Hi-Point will never win many trophies for style points, but for reliability, affordability and a great warranty, they can’t be beat. I would like to test the ballistics of the 10mm carbine when it comes out.

    • gary sheldon September 22, 2017, 1:15 pm

      they need a good warranty and they last a long time. Some say that is because they are in the repair shop a lot. The only one a friend had was 9mm and it stove piped all the time , was brand new and he did have no limp wrist .

      • wiscogunner September 22, 2017, 2:18 pm

        Like I said, they have a great warranty so just send it back and they either fix it or replace it with new. Hopefully your friend took the time to send it back. Every manufacturer has a few lemons.

        • Mikial September 22, 2017, 7:04 pm

          To be honest, you don’t even need to send them back. I had an issue with a 4595 carbine, and I just called them. I was connected with a knowledgeable tech very quickly who discussed the issue, accurately diagnosed the problem, and had replacement parts and a well written guide on how to install them in the mail the next day. I installed the parts as per the instructions and it works great now. A few years ago I had a Hi-Point .380 I bought at a yard sale. I was cleaning it one day and lost a spring through my own mistake. I called the factory and they sent a spring out the next day, no questions asked. I put a thousand rounds through that little gun getting ready for an Iraq contract before giving it to a step-daughter so she and her wimp husband would have a gun in the house. It was a very solid and reliable gun.

  • charles baker September 22, 2017, 10:38 am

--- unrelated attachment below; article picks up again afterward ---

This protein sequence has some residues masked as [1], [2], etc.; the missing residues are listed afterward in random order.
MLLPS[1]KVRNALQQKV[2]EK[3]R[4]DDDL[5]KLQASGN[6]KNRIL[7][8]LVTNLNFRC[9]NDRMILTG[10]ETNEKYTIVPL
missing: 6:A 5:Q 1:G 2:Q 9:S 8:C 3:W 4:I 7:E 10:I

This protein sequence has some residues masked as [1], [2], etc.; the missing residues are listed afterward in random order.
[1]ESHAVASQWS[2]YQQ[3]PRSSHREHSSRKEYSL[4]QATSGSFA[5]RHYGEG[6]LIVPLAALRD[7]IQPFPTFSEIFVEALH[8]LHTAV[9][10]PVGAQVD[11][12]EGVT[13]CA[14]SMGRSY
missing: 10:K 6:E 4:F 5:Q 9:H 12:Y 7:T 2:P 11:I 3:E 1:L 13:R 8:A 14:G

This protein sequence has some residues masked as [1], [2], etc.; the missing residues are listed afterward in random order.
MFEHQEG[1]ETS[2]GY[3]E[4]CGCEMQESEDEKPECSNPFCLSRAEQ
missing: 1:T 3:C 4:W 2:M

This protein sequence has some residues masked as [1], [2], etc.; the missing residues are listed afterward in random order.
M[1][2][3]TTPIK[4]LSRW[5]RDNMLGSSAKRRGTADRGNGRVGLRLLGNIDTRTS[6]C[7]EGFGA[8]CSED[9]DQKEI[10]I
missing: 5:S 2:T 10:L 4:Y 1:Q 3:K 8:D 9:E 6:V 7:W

It’s about time. 10mm is making a comeback and HI-Point is a good reliable platform for such a caliber.

  • srsquidizen September 22, 2017, 7:44 am

    Several things make Hi-Points popular. They’re good enough that lots of people whose collection includes expensive guns own a couple of them. They’re a simple, clever, reliable design that (a) takes far fewer man-hours to leave the factory with QC at an acceptable level and (b) doesn’t doesn’t make minimal weight or elegant finish a high priority. So they’re cheap.
    Another plus for chewing targets at the range or just plinking around is that both the handguns and carbines use common pistol calibers that are in plentiful supply, sold everywhere, and relatively cheap as center-fire cartridges go. Don’t know if one that needs more expensive ammo will be a hit or not. If you just want a tad more wallop use +P which all HiPoints are rated for.

  • DrThunder88 September 22, 2017, 3:59 am

    It would be great if Hi-point would stop making these guns use their proprietary, single-stack magazines. A carbine that takes Glock 20 or EAA Witness magazines would be so much better.

    • Dr Motown September 22, 2017, 8:44 am

      The KRISS Vector comes in 10mm and is compatible with Glock mags

    • Andrew September 22, 2017, 8:48 am

      Lot easier to keep a gun legal in most states by keeping the magazine count capped at 10.
      Plus, that’d raise the price by making the blaster more complicated needing a bigger, yet at the same time, slimmer, grip to hold the magazine.

    • William M. Quirk September 22, 2017, 11:16 am

      I WOULD BUY ONE OR TWO CARBINES IF THEY USED GLOCK MAGS !

      • Pistol Cal September 24, 2017, 8:40 pm

        TNW Aero Survival Rifle takes Glock mags. They are chambered in several calibers. 9mm, 357 Sig, 40 S&W, 45 ACP, and 10mm. Best of all,,,, it isn’t a Hi Point.

    • WiscoGunner September 22, 2017, 11:31 am

      I concur!

    • KBSacto September 22, 2017, 6:11 pm

      MechTech makes a Glock 20 “upper” that slides onto the G20 gripframe, with a small added locking block to make it work. It runs around $600. Here is the link: mechtechsys.com.